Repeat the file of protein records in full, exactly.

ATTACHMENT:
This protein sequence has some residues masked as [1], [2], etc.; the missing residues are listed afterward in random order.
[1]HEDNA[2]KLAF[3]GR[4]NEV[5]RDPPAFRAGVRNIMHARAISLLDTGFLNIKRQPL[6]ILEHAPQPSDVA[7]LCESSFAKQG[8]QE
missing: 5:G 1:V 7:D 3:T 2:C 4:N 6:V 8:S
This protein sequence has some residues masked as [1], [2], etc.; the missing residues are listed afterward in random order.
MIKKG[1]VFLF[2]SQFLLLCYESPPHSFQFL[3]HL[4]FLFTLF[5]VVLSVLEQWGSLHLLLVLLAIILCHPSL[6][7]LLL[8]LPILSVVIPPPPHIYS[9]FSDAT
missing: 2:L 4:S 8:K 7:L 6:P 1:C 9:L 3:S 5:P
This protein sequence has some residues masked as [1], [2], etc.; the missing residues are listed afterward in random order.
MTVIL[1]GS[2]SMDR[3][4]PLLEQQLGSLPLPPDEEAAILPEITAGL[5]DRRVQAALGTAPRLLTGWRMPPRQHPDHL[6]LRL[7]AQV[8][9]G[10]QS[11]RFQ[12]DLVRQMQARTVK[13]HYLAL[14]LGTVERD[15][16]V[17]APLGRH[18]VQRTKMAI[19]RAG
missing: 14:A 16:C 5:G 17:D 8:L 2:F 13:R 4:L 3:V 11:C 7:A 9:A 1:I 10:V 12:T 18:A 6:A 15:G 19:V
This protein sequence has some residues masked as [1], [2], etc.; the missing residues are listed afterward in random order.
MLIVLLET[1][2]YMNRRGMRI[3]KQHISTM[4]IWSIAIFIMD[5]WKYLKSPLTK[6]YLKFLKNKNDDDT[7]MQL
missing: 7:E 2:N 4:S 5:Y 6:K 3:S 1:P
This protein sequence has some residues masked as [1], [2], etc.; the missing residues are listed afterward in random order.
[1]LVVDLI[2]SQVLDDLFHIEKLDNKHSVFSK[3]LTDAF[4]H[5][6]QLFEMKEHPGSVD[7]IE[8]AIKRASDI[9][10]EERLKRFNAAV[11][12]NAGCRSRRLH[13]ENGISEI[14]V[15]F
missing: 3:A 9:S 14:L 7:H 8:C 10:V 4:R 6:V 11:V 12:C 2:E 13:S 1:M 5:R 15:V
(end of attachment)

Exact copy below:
This protein sequence has some residues masked as [1], [2], etc.; the missing residues are listed afterward in random order.
[1]HEDNA[2]KLAF[3]GR[4]NEV[5]RDPPAFRAGVRNIMHARAISLLDTGFLNIKRQPL[6]ILEHAPQPSDVA[7]LCESSFAKQG[8]QE
missing: 5:G 1:V 7:D 3:T 2:C 4:N 6:V 8:S
This protein sequence has some residues masked as [1], [2], etc.; the missing residues are listed afterward in random order.
MIKKG[1]VFLF[2]SQFLLLCYESPPHSFQFL[3]HL[4]FLFTLF[5]VVLSVLEQWGSLHLLLVLLAIILCHPSL[6][7]LLL[8]LPILSVVIPPPPHIYS[9]FSDAT
missing: 2:L 4:S 8:K 7:L 6:P 1:C 9:L 3:S 5:P
This protein sequence has some residues masked as [1], [2], etc.; the missing residues are listed afterward in random order.
MTVIL[1]GS[2]SMDR[3][4]PLLEQQLGSLPLPPDEEAAILPEITAGL[5]DRRVQAALGTAPRLLTGWRMPPRQHPDHL[6]LRL[7]AQV[8][9]G[10]QS[11]RFQ[12]DLVRQMQARTVK[13]HYLAL[14]LGTVERD[15][16]V[17]APLGRH[18]VQRTKMAI[19]RAG
missing: 14:A 16:C 5:G 17:D 8:L 2:F 13:R 4:L 3:V 11:C 7:A 9:A 1:I 10:V 12:T 18:A 6:A 15:G 19:V
This protein sequence has some residues masked as [1], [2], etc.; the missing residues are listed afterward in random order.
MLIVLLET[1][2]YMNRRGMRI[3]KQHISTM[4]IWSIAIFIMD[5]WKYLKSPLTK[6]YLKFLKNKNDDDT[7]MQL
missing: 7:E 2:N 4:S 5:Y 6:K 3:S 1:P
This protein sequence has some residues masked as [1], [2], etc.; the missing residues are listed afterward in random order.
[1]LVVDLI[2]SQVLDDLFHIEKLDNKHSVFSK[3]LTDAF[4]H[5][6]QLFEMKEHPGSVD[7]IE[8]AIKRASDI[9][10]EERLKRFNAAV[11][12]NAGCRSRRLH[13]ENGISEI[14]V[15]F
missing: 3:A 9:S 14:L 7:H 8:C 10:V 4:R 6:V 11:V 12:C 2:E 13:S 1:M 5:R 15:V